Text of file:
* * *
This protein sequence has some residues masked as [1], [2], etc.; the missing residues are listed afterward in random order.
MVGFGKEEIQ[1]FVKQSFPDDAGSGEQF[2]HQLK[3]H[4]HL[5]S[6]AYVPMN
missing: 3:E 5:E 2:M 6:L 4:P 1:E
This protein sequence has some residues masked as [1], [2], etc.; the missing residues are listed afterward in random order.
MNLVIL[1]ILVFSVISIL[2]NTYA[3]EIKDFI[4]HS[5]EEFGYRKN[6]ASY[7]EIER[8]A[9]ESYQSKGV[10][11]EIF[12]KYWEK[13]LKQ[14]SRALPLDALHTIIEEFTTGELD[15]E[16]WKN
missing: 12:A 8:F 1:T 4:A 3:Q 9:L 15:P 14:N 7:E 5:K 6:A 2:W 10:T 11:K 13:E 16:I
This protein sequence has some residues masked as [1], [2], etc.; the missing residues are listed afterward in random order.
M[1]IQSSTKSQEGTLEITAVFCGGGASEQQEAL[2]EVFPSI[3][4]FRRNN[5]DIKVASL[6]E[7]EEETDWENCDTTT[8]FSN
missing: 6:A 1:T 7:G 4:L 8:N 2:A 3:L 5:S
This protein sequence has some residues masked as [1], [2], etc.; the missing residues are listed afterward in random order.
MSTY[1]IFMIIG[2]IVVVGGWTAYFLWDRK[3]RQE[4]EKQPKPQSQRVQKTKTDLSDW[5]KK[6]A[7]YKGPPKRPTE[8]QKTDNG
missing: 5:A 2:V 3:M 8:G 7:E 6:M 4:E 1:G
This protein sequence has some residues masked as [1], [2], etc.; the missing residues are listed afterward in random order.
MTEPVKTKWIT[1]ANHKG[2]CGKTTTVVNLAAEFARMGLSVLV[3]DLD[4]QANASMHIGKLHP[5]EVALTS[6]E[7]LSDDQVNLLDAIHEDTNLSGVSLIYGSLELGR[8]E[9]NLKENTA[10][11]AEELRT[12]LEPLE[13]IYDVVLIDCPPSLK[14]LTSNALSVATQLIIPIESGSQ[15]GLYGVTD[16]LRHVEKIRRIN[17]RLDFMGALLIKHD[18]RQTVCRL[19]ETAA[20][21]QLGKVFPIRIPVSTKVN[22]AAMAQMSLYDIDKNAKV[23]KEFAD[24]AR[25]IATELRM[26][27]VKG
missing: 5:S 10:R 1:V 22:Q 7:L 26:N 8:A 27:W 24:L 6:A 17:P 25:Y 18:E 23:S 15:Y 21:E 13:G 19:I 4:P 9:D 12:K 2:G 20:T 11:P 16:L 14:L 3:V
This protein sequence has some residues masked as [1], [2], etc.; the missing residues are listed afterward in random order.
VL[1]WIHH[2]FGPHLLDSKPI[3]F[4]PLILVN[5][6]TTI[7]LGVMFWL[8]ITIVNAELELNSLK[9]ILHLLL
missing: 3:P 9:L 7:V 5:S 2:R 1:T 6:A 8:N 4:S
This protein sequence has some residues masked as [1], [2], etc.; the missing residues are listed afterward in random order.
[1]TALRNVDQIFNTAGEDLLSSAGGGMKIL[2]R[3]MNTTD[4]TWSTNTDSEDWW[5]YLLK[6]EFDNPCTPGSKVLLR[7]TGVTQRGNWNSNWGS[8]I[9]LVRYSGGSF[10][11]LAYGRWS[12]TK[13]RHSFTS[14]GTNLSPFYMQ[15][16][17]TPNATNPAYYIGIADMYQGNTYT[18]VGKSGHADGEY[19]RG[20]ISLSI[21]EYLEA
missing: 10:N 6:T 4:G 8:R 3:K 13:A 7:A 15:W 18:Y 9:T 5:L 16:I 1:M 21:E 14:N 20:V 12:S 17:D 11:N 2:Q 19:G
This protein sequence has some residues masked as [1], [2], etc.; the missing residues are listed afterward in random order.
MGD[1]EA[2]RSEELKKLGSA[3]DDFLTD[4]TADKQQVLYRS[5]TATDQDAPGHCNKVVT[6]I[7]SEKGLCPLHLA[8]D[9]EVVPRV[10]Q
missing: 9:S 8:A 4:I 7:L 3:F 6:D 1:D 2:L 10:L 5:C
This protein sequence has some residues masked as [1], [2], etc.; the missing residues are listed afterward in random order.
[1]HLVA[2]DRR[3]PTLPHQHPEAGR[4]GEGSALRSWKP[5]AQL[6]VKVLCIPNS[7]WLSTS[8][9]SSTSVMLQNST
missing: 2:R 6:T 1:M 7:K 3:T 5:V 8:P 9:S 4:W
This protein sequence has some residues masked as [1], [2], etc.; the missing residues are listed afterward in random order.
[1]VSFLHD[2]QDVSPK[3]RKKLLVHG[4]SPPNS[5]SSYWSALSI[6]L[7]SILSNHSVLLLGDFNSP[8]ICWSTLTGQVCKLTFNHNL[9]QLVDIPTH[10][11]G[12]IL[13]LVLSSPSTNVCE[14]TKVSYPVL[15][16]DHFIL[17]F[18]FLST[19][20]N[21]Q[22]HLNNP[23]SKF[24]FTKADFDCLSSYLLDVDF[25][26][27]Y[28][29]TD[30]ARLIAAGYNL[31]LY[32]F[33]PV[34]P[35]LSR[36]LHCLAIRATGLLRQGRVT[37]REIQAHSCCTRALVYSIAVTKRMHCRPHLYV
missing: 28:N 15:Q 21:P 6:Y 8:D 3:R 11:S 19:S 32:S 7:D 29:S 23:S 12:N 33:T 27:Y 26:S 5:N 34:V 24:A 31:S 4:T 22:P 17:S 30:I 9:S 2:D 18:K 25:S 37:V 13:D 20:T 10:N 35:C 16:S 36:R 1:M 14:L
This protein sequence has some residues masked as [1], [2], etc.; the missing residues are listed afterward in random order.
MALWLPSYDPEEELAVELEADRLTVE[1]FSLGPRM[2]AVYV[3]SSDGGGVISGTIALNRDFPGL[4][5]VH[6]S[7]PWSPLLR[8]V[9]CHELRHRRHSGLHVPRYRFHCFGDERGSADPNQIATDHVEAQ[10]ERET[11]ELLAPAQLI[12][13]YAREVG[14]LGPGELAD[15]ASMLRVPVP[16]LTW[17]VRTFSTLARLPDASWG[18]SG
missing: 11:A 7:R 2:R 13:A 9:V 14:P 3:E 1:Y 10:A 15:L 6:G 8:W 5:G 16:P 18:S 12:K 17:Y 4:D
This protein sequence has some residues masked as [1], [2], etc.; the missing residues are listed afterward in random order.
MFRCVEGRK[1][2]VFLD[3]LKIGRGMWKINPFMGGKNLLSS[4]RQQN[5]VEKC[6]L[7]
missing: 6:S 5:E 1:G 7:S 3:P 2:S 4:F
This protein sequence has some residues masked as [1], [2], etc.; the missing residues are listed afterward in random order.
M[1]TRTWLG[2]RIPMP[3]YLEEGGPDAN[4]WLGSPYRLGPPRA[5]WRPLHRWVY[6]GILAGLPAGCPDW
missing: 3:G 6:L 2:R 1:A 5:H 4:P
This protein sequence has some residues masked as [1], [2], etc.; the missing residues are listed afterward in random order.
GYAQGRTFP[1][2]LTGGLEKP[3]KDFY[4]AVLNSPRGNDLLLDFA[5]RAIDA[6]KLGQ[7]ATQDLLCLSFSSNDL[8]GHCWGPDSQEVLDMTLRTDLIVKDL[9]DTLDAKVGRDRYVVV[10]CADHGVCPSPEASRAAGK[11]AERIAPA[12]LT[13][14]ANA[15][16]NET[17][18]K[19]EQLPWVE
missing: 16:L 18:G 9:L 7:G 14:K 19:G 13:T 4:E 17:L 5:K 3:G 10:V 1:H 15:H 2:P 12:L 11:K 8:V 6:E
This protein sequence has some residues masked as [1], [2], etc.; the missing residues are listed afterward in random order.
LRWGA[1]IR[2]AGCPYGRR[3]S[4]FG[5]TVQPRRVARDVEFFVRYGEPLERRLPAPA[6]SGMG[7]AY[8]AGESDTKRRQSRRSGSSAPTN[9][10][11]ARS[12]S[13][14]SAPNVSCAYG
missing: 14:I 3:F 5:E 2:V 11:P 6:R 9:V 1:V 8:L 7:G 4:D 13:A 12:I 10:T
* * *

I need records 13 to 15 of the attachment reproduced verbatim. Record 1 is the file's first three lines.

This protein sequence has some residues masked as [1], [2], etc.; the missing residues are listed afterward in random order.
M[1]TRTWLG[2]RIPMP[3]YLEEGGPDAN[4]WLGSPYRLGPPRA[5]WRPLHRWVY[6]GILAGLPAGCPDW
missing: 3:G 6:L 2:R 1:A 5:H 4:P
This protein sequence has some residues masked as [1], [2], etc.; the missing residues are listed afterward in random order.
GYAQGRTFP[1][2]LTGGLEKP[3]KDFY[4]AVLNSPRGNDLLLDFA[5]RAIDA[6]KLGQ[7]ATQDLLCLSFSSNDL[8]GHCWGPDSQEVLDMTLRTDLIVKDL[9]DTLDAKVGRDRYVVV[10]CADHGVCPSPEASRAAGK[11]AERIAPA[12]LT[13][14]ANA[15][16]NET[17][18]K[19]EQLPWVE
missing: 16:L 18:G 9:L 7:G 14:K 19:G 13:T 4:E 17:L 5:K 3:G 10:V 1:H 15:H 2:P 12:L 11:K 8:V 6:E
This protein sequence has some residues masked as [1], [2], etc.; the missing residues are listed afterward in random order.
LRWGA[1]IR[2]AGCPYGRR[3]S[4]FG[5]TVQPRRVARDVEFFVRYGEPLERRLPAPA[6]SGMG[7]AY[8]AGESDTKRRQSRRSGSSAPTN[9][10][11]ARS[12]S[13][14]SAPNVSCAYG
missing: 14:I 3:F 5:E 2:V 11:P 6:R 9:V 1:V 8:L 7:G 4:D 13:A 12:I 10:T